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Phytopharmacy: An Evidence-Based Guide to Herbal Medicinal Products


Phytopharmacy: An Evidence-Based Guide to Herbal Medicinal Products by Sarah E. Edwards, Inês da Costa Rocha, Elizabeth M. Williamson, and Michael Heinrich. Chichester, UK: Wiley-Blackwell; 2015. Softcover, 403 pages. ISBN: 978-1-118-54356-6. $70.00.

This is a welcome new addition to the modern literature on herbal medicine, written by a prestigious team of authors. It is pitched as a guide for health professionals who are not already converted to the benefits of herbs. All authors are based in pharmacy schools, and the target audience is indicated in the title. The book’s aim is to help people who know little about herbs make better judgments when they encounter patients who are inclined to take them. Included in the audience are “expert patients” (the term is formally used by the National Health Service in the United Kingdom for patients, usually with chronic disease, who are offered more discretion in determining their treatment plan, perhaps as the hub of a network of health professionals).

This last point indicates that the book is clearly directed to a UK audience (which is made clear in the “How to Use” section). There is much in the introduction about the complexities of European regulation of herbs, either as medicines or as food supplements (“botanicals”). Thus, the book’s relevance to readers in other regions is limited. However, it is still an important addition to bookshelves around the world.

The average pharmacist, physician, or nurse in the United States might be surprised that some of these things are considered medicines at all and that many products include official Patient Information Leaflets (PILs). They may also be moderately impressed by the quality of the information available about clinical judgments on the use of these medicines. The authors discuss the use of “phytomedicine” in conventional medical and pharmaceutical practices in mainland Europe as well. Reflecting this for a wider audience is a useful service.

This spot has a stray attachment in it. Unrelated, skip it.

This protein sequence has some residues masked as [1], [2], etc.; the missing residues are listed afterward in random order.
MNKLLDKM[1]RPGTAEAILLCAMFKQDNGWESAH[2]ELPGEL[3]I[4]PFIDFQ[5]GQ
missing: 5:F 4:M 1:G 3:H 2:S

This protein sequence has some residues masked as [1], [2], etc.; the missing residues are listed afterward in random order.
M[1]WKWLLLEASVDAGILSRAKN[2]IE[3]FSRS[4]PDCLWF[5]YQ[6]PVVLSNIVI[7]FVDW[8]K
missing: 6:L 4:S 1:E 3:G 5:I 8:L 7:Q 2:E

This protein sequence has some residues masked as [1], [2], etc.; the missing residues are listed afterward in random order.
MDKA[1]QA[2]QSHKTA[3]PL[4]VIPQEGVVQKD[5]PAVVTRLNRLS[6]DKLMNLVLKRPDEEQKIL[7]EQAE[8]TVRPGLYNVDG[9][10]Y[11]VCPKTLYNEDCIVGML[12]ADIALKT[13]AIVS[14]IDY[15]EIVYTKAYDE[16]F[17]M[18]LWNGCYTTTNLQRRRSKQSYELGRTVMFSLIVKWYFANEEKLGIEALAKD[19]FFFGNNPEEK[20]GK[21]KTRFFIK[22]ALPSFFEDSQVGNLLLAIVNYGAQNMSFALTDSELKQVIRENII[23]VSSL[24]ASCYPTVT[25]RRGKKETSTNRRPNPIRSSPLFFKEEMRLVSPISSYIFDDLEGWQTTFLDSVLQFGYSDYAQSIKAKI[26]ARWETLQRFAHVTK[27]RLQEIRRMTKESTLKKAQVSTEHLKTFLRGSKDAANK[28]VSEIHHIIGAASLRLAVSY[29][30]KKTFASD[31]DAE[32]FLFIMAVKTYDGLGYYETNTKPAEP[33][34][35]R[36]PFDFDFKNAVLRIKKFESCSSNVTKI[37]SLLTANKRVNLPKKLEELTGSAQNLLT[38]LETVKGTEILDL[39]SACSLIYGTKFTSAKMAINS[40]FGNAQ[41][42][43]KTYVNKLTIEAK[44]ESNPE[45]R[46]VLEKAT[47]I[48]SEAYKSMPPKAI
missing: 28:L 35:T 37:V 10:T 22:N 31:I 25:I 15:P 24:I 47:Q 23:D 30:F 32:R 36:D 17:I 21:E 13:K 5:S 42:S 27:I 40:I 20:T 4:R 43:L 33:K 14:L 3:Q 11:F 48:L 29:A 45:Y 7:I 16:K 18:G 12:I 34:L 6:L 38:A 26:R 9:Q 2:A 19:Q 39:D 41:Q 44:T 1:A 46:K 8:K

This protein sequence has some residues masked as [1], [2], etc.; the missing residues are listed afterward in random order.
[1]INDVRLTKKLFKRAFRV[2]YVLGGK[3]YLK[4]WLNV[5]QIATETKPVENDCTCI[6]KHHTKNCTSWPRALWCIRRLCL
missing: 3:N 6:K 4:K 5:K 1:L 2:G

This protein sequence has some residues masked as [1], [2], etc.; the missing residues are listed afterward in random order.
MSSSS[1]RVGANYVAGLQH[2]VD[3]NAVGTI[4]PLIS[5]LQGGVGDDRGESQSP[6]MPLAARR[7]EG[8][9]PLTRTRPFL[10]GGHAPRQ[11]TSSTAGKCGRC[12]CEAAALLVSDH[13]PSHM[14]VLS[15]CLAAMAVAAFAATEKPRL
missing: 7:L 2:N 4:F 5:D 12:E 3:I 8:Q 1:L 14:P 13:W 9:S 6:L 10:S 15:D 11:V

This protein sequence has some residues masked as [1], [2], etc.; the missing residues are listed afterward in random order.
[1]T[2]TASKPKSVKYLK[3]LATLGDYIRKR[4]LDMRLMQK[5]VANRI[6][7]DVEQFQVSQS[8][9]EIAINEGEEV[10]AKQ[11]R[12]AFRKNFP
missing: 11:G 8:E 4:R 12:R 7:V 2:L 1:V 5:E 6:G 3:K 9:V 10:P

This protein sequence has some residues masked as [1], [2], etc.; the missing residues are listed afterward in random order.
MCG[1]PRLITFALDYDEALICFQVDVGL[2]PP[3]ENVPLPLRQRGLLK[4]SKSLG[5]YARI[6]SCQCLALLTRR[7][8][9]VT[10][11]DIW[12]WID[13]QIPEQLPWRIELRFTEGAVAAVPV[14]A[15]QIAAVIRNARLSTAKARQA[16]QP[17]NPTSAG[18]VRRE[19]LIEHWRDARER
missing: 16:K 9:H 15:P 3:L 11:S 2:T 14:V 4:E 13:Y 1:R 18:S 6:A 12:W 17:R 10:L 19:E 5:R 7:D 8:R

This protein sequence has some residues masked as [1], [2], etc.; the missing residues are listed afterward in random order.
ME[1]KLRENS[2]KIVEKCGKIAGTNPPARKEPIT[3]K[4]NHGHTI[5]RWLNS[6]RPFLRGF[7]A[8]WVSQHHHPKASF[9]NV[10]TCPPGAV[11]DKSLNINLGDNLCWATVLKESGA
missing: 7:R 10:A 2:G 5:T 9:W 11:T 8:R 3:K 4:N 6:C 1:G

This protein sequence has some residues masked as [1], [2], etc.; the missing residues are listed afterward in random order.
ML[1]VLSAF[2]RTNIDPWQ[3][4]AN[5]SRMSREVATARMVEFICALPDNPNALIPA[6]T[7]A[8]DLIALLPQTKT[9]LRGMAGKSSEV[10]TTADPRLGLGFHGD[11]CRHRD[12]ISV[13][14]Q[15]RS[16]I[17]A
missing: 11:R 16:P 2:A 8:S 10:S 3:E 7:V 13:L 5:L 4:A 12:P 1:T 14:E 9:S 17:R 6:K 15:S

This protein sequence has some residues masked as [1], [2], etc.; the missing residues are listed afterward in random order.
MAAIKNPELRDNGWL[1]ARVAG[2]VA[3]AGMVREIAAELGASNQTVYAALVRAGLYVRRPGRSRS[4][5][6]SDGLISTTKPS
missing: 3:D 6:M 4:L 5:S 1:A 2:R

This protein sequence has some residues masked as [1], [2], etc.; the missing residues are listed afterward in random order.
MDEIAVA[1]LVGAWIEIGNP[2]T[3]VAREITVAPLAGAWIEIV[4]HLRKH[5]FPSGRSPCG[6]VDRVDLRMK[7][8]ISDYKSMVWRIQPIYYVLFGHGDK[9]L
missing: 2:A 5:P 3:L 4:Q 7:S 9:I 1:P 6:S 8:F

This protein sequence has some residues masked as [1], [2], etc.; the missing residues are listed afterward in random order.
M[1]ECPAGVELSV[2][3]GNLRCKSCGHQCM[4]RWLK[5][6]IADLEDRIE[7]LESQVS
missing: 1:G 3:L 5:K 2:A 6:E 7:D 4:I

The vast majority of the text is devoted to 115 monographs running from açaí (Euterpe oleracea, Arecaceae) to yohimbe (Pausinystalia johimbe, Rubiaceae), using the common English names as titles. Each monograph opens with a status position at the top right, denoting the medicinal status and the authors’ own rating system of the evidence base. A quick count indicates that just over half of the herbs in the list have medicinal status. Most are “traditional herbal remedies,” meaning the product has been registered in the UK as a traditional herbal medicinal product. (This requires a full pharmaceutical dossier of quality, a full safety assessment and monitoring procedure, and a “traditional use” indication, based on an agreed plausible claim for a self-limiting condition suitable for self-medication that has been applied for at least 30 years). Seven monographs relate to herbs that have been used in fully licensed medicines, an earlier regulatory route for products that could demonstrate evidence of efficacy as well as meet other pharmaceutical requirements.

The rating system goes up to five stars (actually leaves). This top level denotes that the herb is on the UK market with full marketing authorization and has a widely acknowledged evidence base of clinical trials and meta-analyses. There are only five monographs that earn this rating: cannabis (Cannabis sativa, Cannabaceae), which is available in the UK only by prescription; chili/capsicum (Capsicum annuum, Solanaceae); colloidal oatmeal (Avena sativa, Poaceae) as a topical; peppermint (Mentha x piperita, Lamiaceae) leaf oil; and senna (Senna alexandrina, Fabaceae) fruit and leaf.